Every feel like you’ve been programmed to have super-high expectations of dating and relationships? Beginning with the string of Disney princesses—each one of whom gets their man, by the way—and continuing with movies like The Notebook, Sleepless in Seattle and Titanic, we’re conditioned to seek strong, handsome partners and perfect romance. When reality hits, we’re quick to bail out. It’s no surprise our first relationships usually don’t last.
While meeting, dating and being in a relationship can certainly seem like graduate-level topics in the School of Life, here are a few words of advice that may help:
Give Yourself Time to Learn.
It’s no secret that our initial experiences in the dating world can be less than ideal, often leaving us feeling disillusioned and disappointed. And with nothing to compare our first relationship to, we’re far from knowing what we want in a partner. If it ends poorly, we leave feeling hurt and vowing to be more careful in the future. Some of us might allow the pain to discourage us from trying again for quite some time.
Be gentle with yourself as you learn about dating and being in a relationship. If you break up, try to be grateful for the opportunity and courage it took for you to experience it. Endings are never just one person’s fault, so focus on what you learned instead of blaming the other person or yourself. Later on, kindly and lovingly take a look at any behavior on your part you don’t want to bring to your next relationship. Taking appropriate responsibility helps you grow and gives you confidence as you meet new potential partners.
Don’t Force It.
Do all your friends have partners or spouses, leaving you feeling like the odd one out being single? Or perhaps based on your age or your stage in life, you feel internal or external pressure to have a significant other. Of course, you also might simply feel lonely and long to find a person to be intimate with.
Although you may intensely desire to be part of a couple, be wary of trying too hard to find someone or pushing a relationship forward too quickly. Cherish your time as a single person; this is time for complete freedom to learn about yourself. If you meet someone, allow yourself and the other person time to get to know each other, before deciding how you feel about being with them.
Keep Your Eyes Open.
Sometimes, we want a relationship so much that we accept unacceptable behavior from the person we’re with, or we lie to ourselves that undesirable aspects of that person don’t bother us. We might even think that we can change parts of them by letting them know of our disapproval. All these tendencies can really get us in trouble, hooking us into unhealthy relationships with the illusion that we can make that person into who we want them to be.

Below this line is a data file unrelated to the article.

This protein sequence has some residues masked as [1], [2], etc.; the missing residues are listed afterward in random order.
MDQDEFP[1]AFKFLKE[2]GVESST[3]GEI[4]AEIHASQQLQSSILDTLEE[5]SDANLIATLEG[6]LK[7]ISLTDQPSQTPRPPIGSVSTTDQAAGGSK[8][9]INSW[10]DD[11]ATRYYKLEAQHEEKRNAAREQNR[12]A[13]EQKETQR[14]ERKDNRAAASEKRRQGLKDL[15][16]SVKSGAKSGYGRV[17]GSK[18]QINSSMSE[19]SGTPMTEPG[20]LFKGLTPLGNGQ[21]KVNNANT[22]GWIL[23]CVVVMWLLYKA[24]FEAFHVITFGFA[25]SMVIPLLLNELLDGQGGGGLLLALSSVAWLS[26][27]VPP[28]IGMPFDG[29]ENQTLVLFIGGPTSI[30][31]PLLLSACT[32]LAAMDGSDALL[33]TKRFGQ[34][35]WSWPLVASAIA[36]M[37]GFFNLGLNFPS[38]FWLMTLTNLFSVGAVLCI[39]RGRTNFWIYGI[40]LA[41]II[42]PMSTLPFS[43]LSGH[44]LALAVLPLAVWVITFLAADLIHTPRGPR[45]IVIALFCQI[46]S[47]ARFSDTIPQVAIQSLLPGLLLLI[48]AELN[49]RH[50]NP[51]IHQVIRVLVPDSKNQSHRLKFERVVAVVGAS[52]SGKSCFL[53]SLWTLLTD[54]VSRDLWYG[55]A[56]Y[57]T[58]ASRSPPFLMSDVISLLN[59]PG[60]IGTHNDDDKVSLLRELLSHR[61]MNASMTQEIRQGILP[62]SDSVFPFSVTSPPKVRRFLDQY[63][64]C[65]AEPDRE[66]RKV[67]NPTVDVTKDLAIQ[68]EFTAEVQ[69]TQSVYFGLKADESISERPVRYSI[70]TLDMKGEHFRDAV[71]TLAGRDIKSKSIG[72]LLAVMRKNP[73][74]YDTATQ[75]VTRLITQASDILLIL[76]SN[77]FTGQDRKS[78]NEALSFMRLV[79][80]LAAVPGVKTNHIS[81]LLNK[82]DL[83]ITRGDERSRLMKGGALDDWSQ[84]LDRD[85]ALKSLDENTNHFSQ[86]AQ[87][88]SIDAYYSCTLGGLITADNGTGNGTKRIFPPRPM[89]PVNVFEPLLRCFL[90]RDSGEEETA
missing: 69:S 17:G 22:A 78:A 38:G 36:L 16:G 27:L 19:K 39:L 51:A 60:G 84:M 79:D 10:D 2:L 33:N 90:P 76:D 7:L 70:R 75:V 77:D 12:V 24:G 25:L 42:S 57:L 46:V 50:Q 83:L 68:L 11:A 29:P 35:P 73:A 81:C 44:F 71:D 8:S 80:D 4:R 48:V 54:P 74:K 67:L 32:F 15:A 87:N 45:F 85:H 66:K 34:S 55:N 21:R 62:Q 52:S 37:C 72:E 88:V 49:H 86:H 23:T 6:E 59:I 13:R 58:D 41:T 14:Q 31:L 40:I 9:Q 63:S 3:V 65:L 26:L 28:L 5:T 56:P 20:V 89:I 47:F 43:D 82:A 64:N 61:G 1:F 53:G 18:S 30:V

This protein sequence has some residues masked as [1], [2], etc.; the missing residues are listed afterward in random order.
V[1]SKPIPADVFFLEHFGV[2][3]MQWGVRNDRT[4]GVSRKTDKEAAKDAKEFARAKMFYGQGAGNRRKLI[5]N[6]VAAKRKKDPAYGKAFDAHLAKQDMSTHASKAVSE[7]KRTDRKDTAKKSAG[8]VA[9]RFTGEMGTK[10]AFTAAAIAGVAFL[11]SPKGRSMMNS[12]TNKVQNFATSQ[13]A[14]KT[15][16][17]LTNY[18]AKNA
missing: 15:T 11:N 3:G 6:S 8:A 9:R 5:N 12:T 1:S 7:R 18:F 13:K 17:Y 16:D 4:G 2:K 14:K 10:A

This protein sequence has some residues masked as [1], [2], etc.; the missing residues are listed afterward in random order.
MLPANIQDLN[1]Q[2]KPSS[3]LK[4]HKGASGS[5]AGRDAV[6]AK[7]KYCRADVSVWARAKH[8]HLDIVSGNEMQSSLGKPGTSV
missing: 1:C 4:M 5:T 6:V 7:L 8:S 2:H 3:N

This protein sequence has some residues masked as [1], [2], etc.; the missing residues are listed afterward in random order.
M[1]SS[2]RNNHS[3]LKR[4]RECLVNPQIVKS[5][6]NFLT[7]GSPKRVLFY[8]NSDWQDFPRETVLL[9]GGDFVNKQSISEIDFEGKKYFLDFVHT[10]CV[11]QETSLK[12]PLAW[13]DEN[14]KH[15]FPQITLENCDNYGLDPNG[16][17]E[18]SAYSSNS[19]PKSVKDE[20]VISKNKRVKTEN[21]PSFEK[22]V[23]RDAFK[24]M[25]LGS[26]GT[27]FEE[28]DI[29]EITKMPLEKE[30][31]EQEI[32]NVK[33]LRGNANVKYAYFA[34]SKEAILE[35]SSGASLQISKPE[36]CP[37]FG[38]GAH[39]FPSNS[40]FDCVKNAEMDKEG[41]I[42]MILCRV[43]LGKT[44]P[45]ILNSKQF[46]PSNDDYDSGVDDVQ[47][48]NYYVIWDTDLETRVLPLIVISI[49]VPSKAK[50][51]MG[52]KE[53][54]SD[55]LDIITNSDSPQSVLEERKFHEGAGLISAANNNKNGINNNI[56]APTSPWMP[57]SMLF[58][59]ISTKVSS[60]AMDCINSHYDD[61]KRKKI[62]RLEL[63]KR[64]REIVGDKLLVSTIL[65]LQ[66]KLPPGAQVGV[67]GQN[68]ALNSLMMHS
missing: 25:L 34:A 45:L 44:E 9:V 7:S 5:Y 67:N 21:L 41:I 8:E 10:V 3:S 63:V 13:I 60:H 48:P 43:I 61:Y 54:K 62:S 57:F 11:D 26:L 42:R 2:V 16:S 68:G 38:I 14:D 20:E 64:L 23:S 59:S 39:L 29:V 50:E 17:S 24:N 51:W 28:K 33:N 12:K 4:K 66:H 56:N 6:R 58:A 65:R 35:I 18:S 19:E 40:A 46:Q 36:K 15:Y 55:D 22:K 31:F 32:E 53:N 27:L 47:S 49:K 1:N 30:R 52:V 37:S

There are other people to date out there, so if you don’t like certain things someone says or does, quietly observe them until you know more about the whole person. Concentrate on being more thoughtful, patient and aware, without glossing over or justifying things about him or her that trouble you. It can also help to talk about your feelings with someone you trust. By allowing yourself space and time to seriously consider your feelings and needs, you’ll make better choices in relationships.
Ask Yourself What You Want in a Relationship.
If you’re single but have had previous romantic experiences, use what you’ve learned to identify what you want in a partner or relationship before you start dating again. Be honest. Are you looking for a lifelong marriage partner, or simply someone to have fun and spend time with? You might not be ready for commitment, or on the other hand might insist on exclusivity.
However you feel about dating, try to understand your motives more deeply. Then, bravely and clearly express them. Doing so will help you avoid misunderstandings and the inevitable disappointment if your needs don’t match someone else’s.
A Surprising Focus.
Whether you’re single, dating or married, remember that the only person you ultimately have any control over is yourself. When you keep your focus where it should be—on your own life, goals and self-care—you avoid making another person responsible for your happiness. You were created complete, with everything you need to lead a full and satisfying life. Once you learn to feel good just being with yourself, you’re ready to share that with someone else.
Seek Spiritual Growth.
Developing trust and deep belief that God wants the very best for you in life and love makes it easier it is to accept both romantic opportunities and disappointments. By asking for help and guidance, you tap into an infinite supply of strength and wisdom. When you put your relationship with God first, you become much clearer and more capable of surrounding yourself with supportive, loving people, including romantic partners.